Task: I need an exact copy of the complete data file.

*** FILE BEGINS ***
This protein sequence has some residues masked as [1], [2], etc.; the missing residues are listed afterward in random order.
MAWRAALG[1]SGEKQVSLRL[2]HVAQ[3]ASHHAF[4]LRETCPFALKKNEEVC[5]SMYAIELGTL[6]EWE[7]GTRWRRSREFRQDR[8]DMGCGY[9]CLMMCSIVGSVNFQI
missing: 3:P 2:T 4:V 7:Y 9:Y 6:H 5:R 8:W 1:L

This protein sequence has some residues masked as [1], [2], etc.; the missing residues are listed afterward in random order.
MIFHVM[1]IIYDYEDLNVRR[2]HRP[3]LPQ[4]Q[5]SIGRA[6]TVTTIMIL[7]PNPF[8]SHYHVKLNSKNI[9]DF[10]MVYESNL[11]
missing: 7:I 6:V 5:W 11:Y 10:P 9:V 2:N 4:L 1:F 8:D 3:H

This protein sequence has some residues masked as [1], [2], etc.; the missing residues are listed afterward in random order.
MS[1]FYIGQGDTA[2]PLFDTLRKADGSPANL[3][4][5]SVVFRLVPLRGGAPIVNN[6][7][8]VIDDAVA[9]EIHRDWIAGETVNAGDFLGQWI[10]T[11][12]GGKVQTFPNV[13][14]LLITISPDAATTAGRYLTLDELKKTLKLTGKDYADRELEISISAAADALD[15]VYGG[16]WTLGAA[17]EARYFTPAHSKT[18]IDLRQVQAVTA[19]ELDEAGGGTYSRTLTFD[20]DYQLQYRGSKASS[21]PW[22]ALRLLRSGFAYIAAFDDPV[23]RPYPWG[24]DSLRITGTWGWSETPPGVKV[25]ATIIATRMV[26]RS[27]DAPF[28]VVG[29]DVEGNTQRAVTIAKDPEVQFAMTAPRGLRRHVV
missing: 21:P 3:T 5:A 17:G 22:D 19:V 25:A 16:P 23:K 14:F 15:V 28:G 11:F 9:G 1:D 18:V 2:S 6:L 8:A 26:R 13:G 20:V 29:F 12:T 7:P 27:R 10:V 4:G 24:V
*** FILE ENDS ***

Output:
This protein sequence has some residues masked as [1], [2], etc.; the missing residues are listed afterward in random order.
MAWRAALG[1]SGEKQVSLRL[2]HVAQ[3]ASHHAF[4]LRETCPFALKKNEEVC[5]SMYAIELGTL[6]EWE[7]GTRWRRSREFRQDR[8]DMGCGY[9]CLMMCSIVGSVNFQI
missing: 3:P 2:T 4:V 7:Y 9:Y 6:H 5:R 8:W 1:L

This protein sequence has some residues masked as [1], [2], etc.; the missing residues are listed afterward in random order.
MIFHVM[1]IIYDYEDLNVRR[2]HRP[3]LPQ[4]Q[5]SIGRA[6]TVTTIMIL[7]PNPF[8]SHYHVKLNSKNI[9]DF[10]MVYESNL[11]
missing: 7:I 6:V 5:W 11:Y 10:P 9:V 2:N 4:L 1:F 8:D 3:H

This protein sequence has some residues masked as [1], [2], etc.; the missing residues are listed afterward in random order.
MS[1]FYIGQGDTA[2]PLFDTLRKADGSPANL[3][4][5]SVVFRLVPLRGGAPIVNN[6][7][8]VIDDAVA[9]EIHRDWIAGETVNAGDFLGQWI[10]T[11][12]GGKVQTFPNV[13][14]LLITISPDAATTAGRYLTLDELKKTLKLTGKDYADRELEISISAAADALD[15]VYGG[16]WTLGAA[17]EARYFTPAHSKT[18]IDLRQVQAVTA[19]ELDEAGGGTYSRTLTFD[20]DYQLQYRGSKASS[21]PW[22]ALRLLRSGFAYIAAFDDPV[23]RPYPWG[24]DSLRITGTWGWSETPPGVKV[25]ATIIATRMV[26]RS[27]DAPF[28]VVG[29]DVEGNTQRAVTIAKDPEVQFAMTAPRGLRRHVV
missing: 21:P 3:T 5:A 17:G 22:D 19:V 25:A 16:P 23:K 14:F 15:V 28:G 11:F 9:G 1:D 18:V 2:S 6:L 8:A 26:R 13:G 20:V 29:F 12:T 7:P 27:R 10:V 4:G 24:V